Of course. CJ Fallon, as the foremost publisher of educational material in Ireland, is right up to speed with the changes taking place. We’ve been keeping in touch with the developments as they were happening and our new Irish language programme Céim ar Chéim is fully in sync with the new language curriculum. Indeed all our publications are rigorously tested to ensure compatibility with the curriculum.
It’s always difficult making predictions for the future – none more so than in technology and education. Just take a look at this article, every generation has its shiny new technology that will change education forever: 15 Technologies that were supposed to change education. Our particular favourite is number 13 – the Homework Machine from 1981!
Undaunted, we are going to make some predictions about what will have an impact on digital learning next year … or maybe the year after … or the year after that (you get the picture).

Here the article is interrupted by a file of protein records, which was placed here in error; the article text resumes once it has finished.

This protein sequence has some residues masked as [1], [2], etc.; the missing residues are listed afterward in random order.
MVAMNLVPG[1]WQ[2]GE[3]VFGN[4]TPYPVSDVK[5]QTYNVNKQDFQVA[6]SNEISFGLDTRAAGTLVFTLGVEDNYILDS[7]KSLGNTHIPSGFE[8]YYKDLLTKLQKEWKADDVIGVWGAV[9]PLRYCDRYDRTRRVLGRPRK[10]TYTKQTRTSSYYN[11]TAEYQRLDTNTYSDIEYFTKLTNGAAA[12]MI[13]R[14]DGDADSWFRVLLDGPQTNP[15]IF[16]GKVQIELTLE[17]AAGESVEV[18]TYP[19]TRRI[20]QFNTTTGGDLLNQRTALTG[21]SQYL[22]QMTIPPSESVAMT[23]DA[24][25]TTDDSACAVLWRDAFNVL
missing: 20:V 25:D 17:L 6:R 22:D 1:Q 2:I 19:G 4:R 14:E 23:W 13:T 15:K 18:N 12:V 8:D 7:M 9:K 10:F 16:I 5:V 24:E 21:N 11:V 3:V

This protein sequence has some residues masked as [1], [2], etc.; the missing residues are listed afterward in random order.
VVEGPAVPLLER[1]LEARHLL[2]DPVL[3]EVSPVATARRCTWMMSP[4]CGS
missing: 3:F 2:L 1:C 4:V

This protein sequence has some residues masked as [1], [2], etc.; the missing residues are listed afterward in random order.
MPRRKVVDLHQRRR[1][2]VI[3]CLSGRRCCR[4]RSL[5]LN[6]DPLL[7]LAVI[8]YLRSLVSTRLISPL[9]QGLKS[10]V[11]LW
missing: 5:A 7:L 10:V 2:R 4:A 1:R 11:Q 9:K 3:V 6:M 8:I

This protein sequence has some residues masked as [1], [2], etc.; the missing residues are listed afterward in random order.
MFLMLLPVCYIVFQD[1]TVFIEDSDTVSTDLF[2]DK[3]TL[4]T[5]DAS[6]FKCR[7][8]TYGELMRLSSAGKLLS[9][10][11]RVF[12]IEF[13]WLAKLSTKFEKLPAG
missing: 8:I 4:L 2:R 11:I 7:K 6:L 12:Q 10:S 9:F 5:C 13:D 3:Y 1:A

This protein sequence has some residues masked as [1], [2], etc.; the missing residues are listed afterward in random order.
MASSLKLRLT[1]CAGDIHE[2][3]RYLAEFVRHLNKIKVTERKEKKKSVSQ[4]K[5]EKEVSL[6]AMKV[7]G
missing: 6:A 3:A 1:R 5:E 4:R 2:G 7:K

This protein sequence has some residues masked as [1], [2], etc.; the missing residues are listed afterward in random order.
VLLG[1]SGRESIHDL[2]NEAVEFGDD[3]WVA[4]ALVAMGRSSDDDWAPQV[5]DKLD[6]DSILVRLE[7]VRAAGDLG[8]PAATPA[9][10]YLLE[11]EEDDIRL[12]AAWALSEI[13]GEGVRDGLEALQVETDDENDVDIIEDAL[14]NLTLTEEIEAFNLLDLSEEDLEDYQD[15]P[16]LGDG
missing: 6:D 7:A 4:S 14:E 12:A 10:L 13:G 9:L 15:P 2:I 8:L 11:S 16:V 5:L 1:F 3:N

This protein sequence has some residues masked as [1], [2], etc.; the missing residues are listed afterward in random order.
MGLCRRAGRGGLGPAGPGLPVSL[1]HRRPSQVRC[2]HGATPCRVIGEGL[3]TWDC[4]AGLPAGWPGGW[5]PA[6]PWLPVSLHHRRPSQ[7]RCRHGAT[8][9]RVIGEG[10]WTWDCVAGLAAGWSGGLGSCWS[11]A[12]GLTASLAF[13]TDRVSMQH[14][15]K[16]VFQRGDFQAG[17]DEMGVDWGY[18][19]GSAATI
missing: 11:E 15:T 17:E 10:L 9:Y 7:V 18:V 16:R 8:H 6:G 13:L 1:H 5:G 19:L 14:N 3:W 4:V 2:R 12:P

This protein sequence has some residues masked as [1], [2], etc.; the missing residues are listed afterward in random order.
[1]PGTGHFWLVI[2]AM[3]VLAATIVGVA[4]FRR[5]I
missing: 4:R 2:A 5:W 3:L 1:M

- Artifical Intelligence (AI) – such a broad area, AI has been around for a while and basically refers to anything where intelligence is exhibited by a machine. In real terms, AI can mean anything whereby a computer is displaying cognitive functions that we would normally associate with the human mind – driverless cars are a great example. In learning, the applications of AI are enormous, potentially covering everything from the grading of homework through to virtual tutors (a few of the examples that follow also incorporate some form of AI or machine learning);
- General Data Protection Regulation (GDPR) – many of the new innovations in digital learning require access to student data – and lots of it. This raises all sorts of issues around data privacy and data protection. The GDPR is a new EU Regulation that will enter into force in Ireland in May 2018 and provides a whole new set of rights for data subjects (e.g. learners), much more than our existing data protection legislation. Expect lots of activity in 2017!